“Onan’s refusal is explained by his knowledge that the son will not be his (38:9). We need to recognize, then, that there is a birthright issue here. Er was the firstborn and entitled to the birthright. If he has no offspring, the birthright will transfer to Onan. If, however, Tamar bears a son that is considered Er’s, the birthright will pass to that son. We can therefore conclude that Onan is punished by death for preserving his inheritance rights by disposing of the competition,” J. Walton, Genesis (Zondervan 2001), 668.

Does Catholic moral theology endorse bigamy? Does it sanction a married man cohabiting with his sister-in-law to keep the property in the family?

If not, why is Armstrong appealing to the tribal custom describe in Gen 38:8-10? It either proves too much or too little for his own purposes.


  1. oh my, I seriously didn't know Onan was already married when he had to sleep with his sister-in-law. What was God thinking?

    Aside from that, I should mention that under the law, death was not the punishment for failing to give your dead brother a posterity. Yet, God killed Onan, suggesting his sin was onanism.

  2. Steve,

    Ever since reading your comments on the matter in TOO HOT TO HANDLE, and now also your recent comments, in all of these I've agreed that your views are correct.

    At the very least you've provided Scriptural interpretation that hasn't been challenged with counter-exegesis but with appeals to an already formed idea of masturbation being wrong.

    What I've noticed, and what I'm saying, is that despite my belief that masturbation is a valid tool for a man to release himself from ever-increasing sexual tension, it nonetheless produces within me a sense of guilt. And I'm talking about times where I've removed the lusting element. And not only guilt, but my "appetite to release" was afterwards only intensified, not satisfied.

    So it has seemed like a bad idea when I have tried it.

    Let's move from theology to application though. If I'm feeling guilty about something Scripture hasn't told me to feel guilty about, what must one do to have Scripture correct personal feeling or subconcious thought?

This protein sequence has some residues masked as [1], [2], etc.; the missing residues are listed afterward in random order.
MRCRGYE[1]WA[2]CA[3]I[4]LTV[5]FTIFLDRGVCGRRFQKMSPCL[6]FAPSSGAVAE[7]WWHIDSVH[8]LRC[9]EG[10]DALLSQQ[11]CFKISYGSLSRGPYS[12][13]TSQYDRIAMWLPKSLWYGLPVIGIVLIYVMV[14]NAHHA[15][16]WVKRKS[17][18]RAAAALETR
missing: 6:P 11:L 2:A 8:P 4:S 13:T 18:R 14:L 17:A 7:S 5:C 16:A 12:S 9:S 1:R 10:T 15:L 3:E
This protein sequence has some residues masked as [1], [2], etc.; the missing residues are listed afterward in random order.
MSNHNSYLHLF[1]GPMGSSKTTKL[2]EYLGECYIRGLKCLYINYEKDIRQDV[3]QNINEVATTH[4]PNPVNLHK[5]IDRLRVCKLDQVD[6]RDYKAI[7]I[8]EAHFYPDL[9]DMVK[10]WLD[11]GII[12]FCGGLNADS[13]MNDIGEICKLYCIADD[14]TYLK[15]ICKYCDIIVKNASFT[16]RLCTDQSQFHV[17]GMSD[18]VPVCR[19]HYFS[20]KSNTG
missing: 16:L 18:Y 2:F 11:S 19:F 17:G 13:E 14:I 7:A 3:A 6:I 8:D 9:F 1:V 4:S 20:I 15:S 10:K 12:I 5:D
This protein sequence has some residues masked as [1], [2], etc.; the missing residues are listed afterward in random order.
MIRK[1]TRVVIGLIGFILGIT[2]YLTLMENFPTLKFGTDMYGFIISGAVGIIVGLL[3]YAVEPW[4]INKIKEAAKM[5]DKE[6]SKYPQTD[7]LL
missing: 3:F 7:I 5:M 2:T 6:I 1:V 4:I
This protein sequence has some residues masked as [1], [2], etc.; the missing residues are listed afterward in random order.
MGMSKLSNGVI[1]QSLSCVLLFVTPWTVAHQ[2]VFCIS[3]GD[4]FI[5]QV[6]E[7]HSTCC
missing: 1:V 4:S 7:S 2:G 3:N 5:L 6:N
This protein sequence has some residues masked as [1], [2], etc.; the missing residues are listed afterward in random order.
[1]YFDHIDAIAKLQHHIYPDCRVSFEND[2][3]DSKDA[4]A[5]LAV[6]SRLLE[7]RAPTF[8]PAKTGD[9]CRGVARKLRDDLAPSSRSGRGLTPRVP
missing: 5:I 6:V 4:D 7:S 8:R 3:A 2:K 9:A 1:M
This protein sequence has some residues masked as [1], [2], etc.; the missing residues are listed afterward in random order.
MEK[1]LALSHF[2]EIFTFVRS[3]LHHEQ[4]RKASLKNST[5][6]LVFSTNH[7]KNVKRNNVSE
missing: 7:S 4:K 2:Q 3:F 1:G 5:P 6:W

3. Berny,

    A few quick points:

    i) Not everything works equally well for everyone.

    ii) Since the morality of masturbation is debatable, there's nothing wrong with entertaining doubts.

    But we need to put doubt in its place. Give it as much or little regard as it warrants, depending on the quality of the arguments and counterarguments.

    iii) In a fallen world we must also live with the fact that we don't enjoy completely control over our feelings.

    Some of our feelings are irrational or unjustified or exaggerated. But that's the thing about feelings.

    It's like a phobia. Fear of heights. It may be irrational, but you can't suppress or eradicate the feeling, so you just learn to live with it and work around it.

    iv) Also, our feelings often change over time. What I feel about something at 15 may not be how I feel at 25 or 50.

  4. Juan must be Reformed Indeed to have discovered the Regulative Principle of Sex: "Any departure from the clear testimony of Scripture with regard to God's purposes with regard to sex, is a perversion of it."

    I sure didn't see that on my last read of Westminster.

  5. berny, paul wrote in romans that if your conscience tells you something is a sin (even though it is not), if you do it you have sinned.

    so listen to your guilty feelings.

  6. --How does Juan know about the guilty feelings which accompany masturbation? Is he leading a double life?

    >>Steve, you're doing a really good job breaking down this debate and clarifying it. Please don't spoil it w/ out-of-place statements like this.

    So far in the discussion you've been dealing w/ the act itself, which I can understand. I would like to know your thoughts on it in relation to the fact that SO MUCH of the time, the act is accompanied by lustful thoughts (I speak from personal exp as well as common sense). Obviously, that would make it sinful.
    Given that, this debate is mostly academic. I don't have a problem w/ strictly or nearly strictly academic debates; I'm just saying.


  7. Steve --

    I'm not sure I want to defend Juan here because, well, what's to defend, really.

    Here's my thought on the matter, and it's more than I'm usually willing to say on this subject: Christ made it clear that to look on a woman with lust who is not your wife -- that's adultery. Without saying more than I am saying, I find it hard to believe that a man can do the behavior in question here and not participate in the behavior Jesus has classified as sin.

    Masterbation may not be sin in and of itself -- but it is for all practical purposes tied to something Christ defines as sin.

    I don't think Onan enters into it, so to speak. I think the act has more than just one aspect we must concede, and when we concede the mental/motivational aspect of the act we have opened up Matthew 5 and the whole can of worms.

  8. i) In context, Gen 38:8-10 is describing coitus interruptus rather than masturbation. These are hardly equivalent.